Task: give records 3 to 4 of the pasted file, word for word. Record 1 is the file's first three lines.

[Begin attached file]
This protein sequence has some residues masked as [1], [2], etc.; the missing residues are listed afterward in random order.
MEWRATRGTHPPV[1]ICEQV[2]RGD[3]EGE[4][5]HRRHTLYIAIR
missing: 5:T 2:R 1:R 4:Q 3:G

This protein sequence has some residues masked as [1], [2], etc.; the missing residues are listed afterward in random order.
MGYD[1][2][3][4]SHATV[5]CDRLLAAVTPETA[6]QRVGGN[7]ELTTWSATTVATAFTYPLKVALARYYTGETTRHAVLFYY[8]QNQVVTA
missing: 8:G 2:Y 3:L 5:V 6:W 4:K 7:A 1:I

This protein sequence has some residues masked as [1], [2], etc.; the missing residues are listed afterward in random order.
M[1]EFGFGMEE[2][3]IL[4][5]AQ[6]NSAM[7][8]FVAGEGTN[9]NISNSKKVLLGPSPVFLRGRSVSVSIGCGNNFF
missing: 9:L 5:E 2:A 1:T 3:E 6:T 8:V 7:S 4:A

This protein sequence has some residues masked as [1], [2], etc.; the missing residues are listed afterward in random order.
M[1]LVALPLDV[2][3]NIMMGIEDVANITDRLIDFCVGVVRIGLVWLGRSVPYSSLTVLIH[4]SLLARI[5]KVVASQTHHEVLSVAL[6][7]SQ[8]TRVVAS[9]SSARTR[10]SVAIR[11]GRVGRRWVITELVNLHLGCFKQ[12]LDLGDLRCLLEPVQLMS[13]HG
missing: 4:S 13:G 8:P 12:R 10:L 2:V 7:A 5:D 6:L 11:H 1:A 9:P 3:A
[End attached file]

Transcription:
This protein sequence has some residues masked as [1], [2], etc.; the missing residues are listed afterward in random order.
M[1]EFGFGMEE[2][3]IL[4][5]AQ[6]NSAM[7][8]FVAGEGTN[9]NISNSKKVLLGPSPVFLRGRSVSVSIGCGNNFF
missing: 9:L 5:E 2:A 1:T 3:E 6:T 8:V 7:S 4:A

This protein sequence has some residues masked as [1], [2], etc.; the missing residues are listed afterward in random order.
M[1]LVALPLDV[2][3]NIMMGIEDVANITDRLIDFCVGVVRIGLVWLGRSVPYSSLTVLIH[4]SLLARI[5]KVVASQTHHEVLSVAL[6][7]SQ[8]TRVVAS[9]SSARTR[10]SVAIR[11]GRVGRRWVITELVNLHLGCFKQ[12]LDLGDLRCLLEPVQLMS[13]HG
missing: 4:S 13:G 8:P 12:R 10:L 2:V 7:A 5:D 6:L 11:H 1:A 9:P 3:A